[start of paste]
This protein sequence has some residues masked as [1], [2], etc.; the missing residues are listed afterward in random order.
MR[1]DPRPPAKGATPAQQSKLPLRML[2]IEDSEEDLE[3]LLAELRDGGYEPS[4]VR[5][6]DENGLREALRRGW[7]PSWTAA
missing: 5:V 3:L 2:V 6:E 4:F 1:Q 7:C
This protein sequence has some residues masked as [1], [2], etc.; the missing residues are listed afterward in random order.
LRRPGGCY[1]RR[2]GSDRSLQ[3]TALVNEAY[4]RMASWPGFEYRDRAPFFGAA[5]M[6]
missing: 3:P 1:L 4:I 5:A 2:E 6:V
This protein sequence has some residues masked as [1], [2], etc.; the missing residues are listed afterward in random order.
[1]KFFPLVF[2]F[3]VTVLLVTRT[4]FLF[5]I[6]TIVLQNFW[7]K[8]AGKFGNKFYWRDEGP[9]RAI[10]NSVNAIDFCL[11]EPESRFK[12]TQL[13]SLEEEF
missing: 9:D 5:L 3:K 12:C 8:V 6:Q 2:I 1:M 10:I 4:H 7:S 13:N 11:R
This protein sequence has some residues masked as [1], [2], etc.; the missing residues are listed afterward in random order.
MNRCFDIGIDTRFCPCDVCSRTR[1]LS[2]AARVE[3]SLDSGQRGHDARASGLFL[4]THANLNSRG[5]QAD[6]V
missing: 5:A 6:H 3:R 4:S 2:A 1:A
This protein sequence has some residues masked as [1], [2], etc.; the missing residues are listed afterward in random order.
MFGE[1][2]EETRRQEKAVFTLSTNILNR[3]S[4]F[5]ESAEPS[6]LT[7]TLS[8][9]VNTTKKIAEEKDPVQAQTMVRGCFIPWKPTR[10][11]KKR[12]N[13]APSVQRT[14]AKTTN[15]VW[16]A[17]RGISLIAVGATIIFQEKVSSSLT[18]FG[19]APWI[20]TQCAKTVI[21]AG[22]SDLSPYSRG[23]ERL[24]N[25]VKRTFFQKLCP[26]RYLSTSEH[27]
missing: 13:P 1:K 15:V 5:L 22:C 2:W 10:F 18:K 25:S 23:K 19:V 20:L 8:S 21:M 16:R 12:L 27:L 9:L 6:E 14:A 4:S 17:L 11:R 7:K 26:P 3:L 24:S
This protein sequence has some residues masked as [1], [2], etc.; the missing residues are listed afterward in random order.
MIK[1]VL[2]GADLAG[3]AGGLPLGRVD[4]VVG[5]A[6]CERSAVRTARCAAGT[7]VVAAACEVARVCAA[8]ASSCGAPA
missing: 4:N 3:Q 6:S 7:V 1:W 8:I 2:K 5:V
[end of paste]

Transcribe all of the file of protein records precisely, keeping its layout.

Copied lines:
This protein sequence has some residues masked as [1], [2], etc.; the missing residues are listed afterward in random order.
MR[1]DPRPPAKGATPAQQSKLPLRML[2]IEDSEEDLE[3]LLAELRDGGYEPS[4]VR[5][6]DENGLREALRRGW[7]PSWTAA
missing: 5:V 3:L 2:V 6:E 4:F 1:Q 7:C
This protein sequence has some residues masked as [1], [2], etc.; the missing residues are listed afterward in random order.
LRRPGGCY[1]RR[2]GSDRSLQ[3]TALVNEAY[4]RMASWPGFEYRDRAPFFGAA[5]M[6]
missing: 3:P 1:L 4:I 5:A 2:E 6:V
This protein sequence has some residues masked as [1], [2], etc.; the missing residues are listed afterward in random order.
[1]KFFPLVF[2]F[3]VTVLLVTRT[4]FLF[5]I[6]TIVLQNFW[7]K[8]AGKFGNKFYWRDEGP[9]RAI[10]NSVNAIDFCL[11]EPESRFK[12]TQL[13]SLEEEF
missing: 9:D 5:L 3:K 12:C 8:V 6:Q 2:I 1:M 10:I 4:H 7:S 13:N 11:R
This protein sequence has some residues masked as [1], [2], etc.; the missing residues are listed afterward in random order.
MNRCFDIGIDTRFCPCDVCSRTR[1]LS[2]AARVE[3]SLDSGQRGHDARASGLFL[4]THANLNSRG[5]QAD[6]V
missing: 5:A 6:H 3:R 4:S 2:A 1:A
This protein sequence has some residues masked as [1], [2], etc.; the missing residues are listed afterward in random order.
MFGE[1][2]EETRRQEKAVFTLSTNILNR[3]S[4]F[5]ESAEPS[6]LT[7]TLS[8][9]VNTTKKIAEEKDPVQAQTMVRGCFIPWKPTR[10][11]KKR[12]N[13]APSVQRT[14]AKTTN[15]VW[16]A[17]RGISLIAVGATIIFQEKVSSSLT[18]FG[19]APWI[20]TQCAKTVI[21]AG[22]SDLSPYSRG[23]ERL[24]N[25]VKRTFFQKLCP[26]RYLSTSEH[27]
missing: 13:P 1:K 15:V 5:L 22:C 2:W 10:F 18:K 25:S 23:K 19:V 20:L 8:S 21:M 16:R 12:L 27:L 9:L 6:E 14:A 4:S 17:L 11:R 7:K 26:P 3:L 24:S
This protein sequence has some residues masked as [1], [2], etc.; the missing residues are listed afterward in random order.
MIK[1]VL[2]GADLAG[3]AGGLPLGRVD[4]VVG[5]A[6]CERSAVRTARCAAGT[7]VVAAACEVARVCAA[8]ASSCGAPA
missing: 4:N 3:Q 6:S 7:V 1:W 8:I 2:K 5:V